For a very long time, I felt like my startup was a direct reflection of my worth as a person.
When my startup was doing well, I felt on top of the world (this was rare). But when my startup was struggling, which was 99% of the time, I felt it was a direct reflection of my own incompetence as a human, and I felt like hell. And so by way of that, I usually felt shitty.
It wasn't until I started exiting startups (good and bad exits) that my startups were just a moment in time. While they were a reflection of my output, they weren't a reflection of me. It took a few decades to figure that out, so let's see if I can help you do it in the next few paragraphs instead.
I'm a Dad, a carpenter, a creative, a Founder, and a male model (OK, not the last one I just wanted to see if you were still reading). Those are things that I'm interested in, and by way of those interests, I have different things that I can produce, like a family, a startup, and a sweet ass new deck on my house.
While I'm proud of my output, and I do believe pride in our work is the hallmark of what makes us great Founders, I have to understand that those are external things that I help develop — but they aren't me. It's not like if my new deck gets tons of use I'm somehow a better person.
One of the things I've noticed amongst Founders who have built and sold really successful startups as an example is they constantly point out that it wasn't until they sold their startup that they realized it's not really them. Someone else runs it, who's not them, and it exists just fine without them. The same goes when we fold a startup — it's gone — but we're still us.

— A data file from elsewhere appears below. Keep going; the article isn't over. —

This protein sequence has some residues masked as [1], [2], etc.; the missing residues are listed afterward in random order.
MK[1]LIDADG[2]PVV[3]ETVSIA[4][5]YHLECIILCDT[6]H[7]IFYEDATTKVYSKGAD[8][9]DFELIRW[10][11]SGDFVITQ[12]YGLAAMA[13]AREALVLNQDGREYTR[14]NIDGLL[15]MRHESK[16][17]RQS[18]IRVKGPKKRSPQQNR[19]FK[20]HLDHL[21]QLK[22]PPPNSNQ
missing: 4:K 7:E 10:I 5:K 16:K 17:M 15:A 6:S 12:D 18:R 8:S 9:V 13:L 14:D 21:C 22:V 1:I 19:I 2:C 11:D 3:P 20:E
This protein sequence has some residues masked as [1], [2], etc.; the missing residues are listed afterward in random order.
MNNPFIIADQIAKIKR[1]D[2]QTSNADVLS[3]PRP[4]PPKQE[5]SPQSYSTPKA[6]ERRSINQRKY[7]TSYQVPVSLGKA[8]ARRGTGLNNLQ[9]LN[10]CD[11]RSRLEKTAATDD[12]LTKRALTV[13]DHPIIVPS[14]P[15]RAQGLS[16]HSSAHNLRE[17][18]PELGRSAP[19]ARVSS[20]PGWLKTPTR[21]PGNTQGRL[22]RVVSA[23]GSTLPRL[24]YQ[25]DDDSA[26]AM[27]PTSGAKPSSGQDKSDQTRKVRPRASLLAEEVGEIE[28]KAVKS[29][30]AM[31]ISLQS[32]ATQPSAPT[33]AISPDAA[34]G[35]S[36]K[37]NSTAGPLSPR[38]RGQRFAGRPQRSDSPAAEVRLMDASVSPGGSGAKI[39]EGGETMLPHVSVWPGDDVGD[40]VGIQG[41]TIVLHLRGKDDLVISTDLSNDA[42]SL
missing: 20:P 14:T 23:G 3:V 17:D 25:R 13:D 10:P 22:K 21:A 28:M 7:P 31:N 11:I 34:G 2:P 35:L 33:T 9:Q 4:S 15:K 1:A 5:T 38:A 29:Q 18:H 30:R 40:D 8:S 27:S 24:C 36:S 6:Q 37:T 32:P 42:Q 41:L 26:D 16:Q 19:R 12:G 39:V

If we were really insistent on trying to attach our self-worth to something, I have to say, a startup might be the worst possible thing to attach ourselves to. A startup is like an abusive spouse who, no matter how hard we work at the relationship, is totally unpredictable, incredibly unappreciative, and will statistically end in a horrible divorce.
The more we attach ourselves to that identity, the more trouble we create for ourselves. Conversely, the more we detach from that identity, the more context we provide. We can start to realize that the growth rate of our startup, for example, is a measure of the startup, regardless of who is running it. Yes, we have direct influence, but the very nature of a company is that many people can run it, meaning it's not us, it's something separate.
What we are, at the core, are Founders. We are creators — we create. What we create will vary over time, the things we Found will evolve, but they will exist and grow (and die) independently of who we are. We can, of course, take pride in our creation, or concern when it tanks, but every night when our mind is racing we have to remind ourselves "this is a thing, it's not me."
Startups come and go. Founders remain forever.
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Wil Schroter is the Founder + CEO @ Startups.com, a startup platform that includes Bizplan, Clarity, Fundable, Launchrock, and Zirtual. He started his first company at age 19 which grew to over $700 million in billings within 5 years (despite his involvement). After that he launched 8 more companies, the last 3 venture backed, to refine his learning of what not to do. He's a seasoned expert at starting companies and a total amateur at everything else.